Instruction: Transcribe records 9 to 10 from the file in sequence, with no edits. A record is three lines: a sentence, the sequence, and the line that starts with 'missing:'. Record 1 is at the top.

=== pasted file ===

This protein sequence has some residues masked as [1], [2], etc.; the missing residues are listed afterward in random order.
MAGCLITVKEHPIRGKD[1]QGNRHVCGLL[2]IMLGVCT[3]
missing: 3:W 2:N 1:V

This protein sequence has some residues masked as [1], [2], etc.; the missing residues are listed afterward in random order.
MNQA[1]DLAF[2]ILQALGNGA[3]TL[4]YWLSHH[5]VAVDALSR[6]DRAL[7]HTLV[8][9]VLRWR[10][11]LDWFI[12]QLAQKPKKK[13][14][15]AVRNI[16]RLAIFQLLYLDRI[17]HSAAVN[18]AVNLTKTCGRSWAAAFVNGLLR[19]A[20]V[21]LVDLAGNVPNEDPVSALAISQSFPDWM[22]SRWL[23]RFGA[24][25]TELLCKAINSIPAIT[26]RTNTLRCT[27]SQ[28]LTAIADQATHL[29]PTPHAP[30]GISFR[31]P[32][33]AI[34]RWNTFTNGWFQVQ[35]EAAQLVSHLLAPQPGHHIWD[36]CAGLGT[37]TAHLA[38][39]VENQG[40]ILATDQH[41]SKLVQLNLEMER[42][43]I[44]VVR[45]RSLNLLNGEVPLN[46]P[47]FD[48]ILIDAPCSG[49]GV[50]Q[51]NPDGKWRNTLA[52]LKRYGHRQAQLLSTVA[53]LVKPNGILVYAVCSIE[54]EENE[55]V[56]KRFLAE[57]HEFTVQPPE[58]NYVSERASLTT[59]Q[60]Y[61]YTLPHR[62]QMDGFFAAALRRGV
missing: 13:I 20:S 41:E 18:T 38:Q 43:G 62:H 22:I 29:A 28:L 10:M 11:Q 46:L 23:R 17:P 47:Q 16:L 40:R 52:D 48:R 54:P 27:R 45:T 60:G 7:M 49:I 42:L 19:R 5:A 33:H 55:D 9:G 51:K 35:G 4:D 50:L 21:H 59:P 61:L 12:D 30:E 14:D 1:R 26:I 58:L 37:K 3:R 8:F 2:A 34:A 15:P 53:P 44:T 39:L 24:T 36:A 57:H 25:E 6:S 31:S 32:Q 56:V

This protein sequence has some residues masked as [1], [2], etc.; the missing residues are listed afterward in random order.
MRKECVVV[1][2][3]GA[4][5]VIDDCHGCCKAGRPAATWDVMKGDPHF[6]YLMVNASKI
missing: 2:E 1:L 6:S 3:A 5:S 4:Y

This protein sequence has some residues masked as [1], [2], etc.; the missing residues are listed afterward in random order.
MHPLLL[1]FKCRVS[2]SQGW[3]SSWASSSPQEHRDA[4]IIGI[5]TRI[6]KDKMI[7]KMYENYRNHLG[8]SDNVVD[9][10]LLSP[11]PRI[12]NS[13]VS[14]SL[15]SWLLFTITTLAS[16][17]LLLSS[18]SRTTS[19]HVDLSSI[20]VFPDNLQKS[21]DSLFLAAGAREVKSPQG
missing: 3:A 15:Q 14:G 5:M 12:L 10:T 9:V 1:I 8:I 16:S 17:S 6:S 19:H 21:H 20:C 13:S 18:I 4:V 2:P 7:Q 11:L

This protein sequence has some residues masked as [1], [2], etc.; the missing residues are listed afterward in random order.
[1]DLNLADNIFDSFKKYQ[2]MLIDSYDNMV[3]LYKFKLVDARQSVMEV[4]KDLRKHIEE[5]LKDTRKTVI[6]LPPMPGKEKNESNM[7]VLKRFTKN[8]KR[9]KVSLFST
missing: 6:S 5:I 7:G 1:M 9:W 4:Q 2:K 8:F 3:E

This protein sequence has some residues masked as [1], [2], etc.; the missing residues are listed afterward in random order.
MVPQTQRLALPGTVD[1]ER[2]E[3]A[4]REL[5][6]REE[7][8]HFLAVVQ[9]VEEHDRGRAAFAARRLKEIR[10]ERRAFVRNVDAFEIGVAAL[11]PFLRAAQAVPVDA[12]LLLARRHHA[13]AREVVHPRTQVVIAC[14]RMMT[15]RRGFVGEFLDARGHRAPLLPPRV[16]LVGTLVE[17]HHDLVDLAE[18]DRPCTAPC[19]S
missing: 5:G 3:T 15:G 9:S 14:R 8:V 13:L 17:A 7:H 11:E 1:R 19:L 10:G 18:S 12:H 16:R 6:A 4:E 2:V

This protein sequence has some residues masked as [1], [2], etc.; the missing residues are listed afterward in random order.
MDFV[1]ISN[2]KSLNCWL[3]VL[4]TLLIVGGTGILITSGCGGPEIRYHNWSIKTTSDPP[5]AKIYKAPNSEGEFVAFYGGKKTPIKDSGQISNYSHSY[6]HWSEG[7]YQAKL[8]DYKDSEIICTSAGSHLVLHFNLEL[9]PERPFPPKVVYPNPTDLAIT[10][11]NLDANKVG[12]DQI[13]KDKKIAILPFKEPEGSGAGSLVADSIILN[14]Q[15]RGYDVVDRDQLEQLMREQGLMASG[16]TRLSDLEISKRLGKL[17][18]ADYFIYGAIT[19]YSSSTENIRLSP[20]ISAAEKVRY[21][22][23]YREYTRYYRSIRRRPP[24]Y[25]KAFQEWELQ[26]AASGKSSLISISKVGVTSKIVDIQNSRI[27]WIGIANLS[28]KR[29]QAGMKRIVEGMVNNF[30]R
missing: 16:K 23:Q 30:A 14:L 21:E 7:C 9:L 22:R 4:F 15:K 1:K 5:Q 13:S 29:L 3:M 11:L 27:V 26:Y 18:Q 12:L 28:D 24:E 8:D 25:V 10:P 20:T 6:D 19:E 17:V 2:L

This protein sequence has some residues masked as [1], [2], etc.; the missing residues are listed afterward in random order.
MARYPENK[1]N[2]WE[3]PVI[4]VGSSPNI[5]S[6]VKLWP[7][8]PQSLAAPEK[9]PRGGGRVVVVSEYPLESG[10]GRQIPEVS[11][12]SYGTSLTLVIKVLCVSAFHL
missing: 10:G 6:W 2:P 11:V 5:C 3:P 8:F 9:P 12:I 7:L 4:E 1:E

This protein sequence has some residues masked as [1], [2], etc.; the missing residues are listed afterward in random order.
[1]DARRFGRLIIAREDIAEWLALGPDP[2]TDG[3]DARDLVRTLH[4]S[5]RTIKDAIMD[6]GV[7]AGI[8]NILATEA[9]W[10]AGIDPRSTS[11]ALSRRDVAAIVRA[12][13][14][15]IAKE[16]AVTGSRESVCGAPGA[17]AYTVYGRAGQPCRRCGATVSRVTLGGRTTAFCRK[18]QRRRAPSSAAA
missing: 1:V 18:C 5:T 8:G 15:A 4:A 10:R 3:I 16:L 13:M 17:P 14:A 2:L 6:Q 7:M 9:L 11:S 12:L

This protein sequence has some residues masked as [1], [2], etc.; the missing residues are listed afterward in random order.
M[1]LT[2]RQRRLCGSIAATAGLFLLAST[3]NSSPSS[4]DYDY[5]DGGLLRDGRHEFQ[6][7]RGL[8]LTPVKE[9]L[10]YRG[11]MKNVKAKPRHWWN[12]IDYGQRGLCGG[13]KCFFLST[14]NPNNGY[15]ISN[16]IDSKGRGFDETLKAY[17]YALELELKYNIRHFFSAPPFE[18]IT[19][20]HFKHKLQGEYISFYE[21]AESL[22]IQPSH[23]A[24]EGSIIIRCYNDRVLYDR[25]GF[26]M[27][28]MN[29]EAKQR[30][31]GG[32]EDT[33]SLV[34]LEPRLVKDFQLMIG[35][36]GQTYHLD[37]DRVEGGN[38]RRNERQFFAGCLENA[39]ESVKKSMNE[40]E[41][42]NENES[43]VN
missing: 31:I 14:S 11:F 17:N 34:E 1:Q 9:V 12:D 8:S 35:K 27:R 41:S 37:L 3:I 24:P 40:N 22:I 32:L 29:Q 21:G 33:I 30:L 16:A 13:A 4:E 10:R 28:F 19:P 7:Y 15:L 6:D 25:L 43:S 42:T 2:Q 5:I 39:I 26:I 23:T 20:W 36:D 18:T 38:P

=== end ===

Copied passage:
This protein sequence has some residues masked as [1], [2], etc.; the missing residues are listed afterward in random order.
[1]DARRFGRLIIAREDIAEWLALGPDP[2]TDG[3]DARDLVRTLH[4]S[5]RTIKDAIMD[6]GV[7]AGI[8]NILATEA[9]W[10]AGIDPRSTS[11]ALSRRDVAAIVRA[12][13][14][15]IAKE[16]AVTGSRESVCGAPGA[17]AYTVYGRAGQPCRRCGATVSRVTLGGRTTAFCRK[18]QRRRAPSSAAA
missing: 1:V 18:C 5:T 8:G 15:A 4:A 10:R 3:I 16:L 13:M 17:P 14:A 2:L 6:Q 7:M 9:L 11:S 12:L

This protein sequence has some residues masked as [1], [2], etc.; the missing residues are listed afterward in random order.
M[1]LT[2]RQRRLCGSIAATAGLFLLAST[3]NSSPSS[4]DYDY[5]DGGLLRDGRHEFQ[6][7]RGL[8]LTPVKE[9]L[10]YRG[11]MKNVKAKPRHWWN[12]IDYGQRGLCGG[13]KCFFLST[14]NPNNGY[15]ISN[16]IDSKGRGFDETLKAY[17]YALELELKYNIRHFFSAPPFE[18]IT[19][20]HFKHKLQGEYISFYE[21]AESL[22]IQPSH[23]A[24]EGSIIIRCYNDRVLYDR[25]GF[26]M[27][28]MN[29]EAKQR[30][31]GG[32]EDT[33]SLV[34]LEPRLVKDFQLMIG[35][36]GQTYHLD[37]DRVEGGN[38]RRNERQFFAGCLENA[39]ESVKKSMNE[40]E[41][42]NENES[43]VN
missing: 31:I 14:S 11:F 17:N 34:E 1:Q 9:V 12:D 8:S 35:K 27:R 41:S 37:L 3:I 24:P 40:N 22:I 32:L 29:Q 21:G 33:I 30:L 16:A 13:A 4:E 10:R 28:F 19:P 7:Y 15:L 6:D 25:L 43:S 42:T 2:Q 5:I 39:I 26:I 23:T 20:W 36:D 18:T 38:P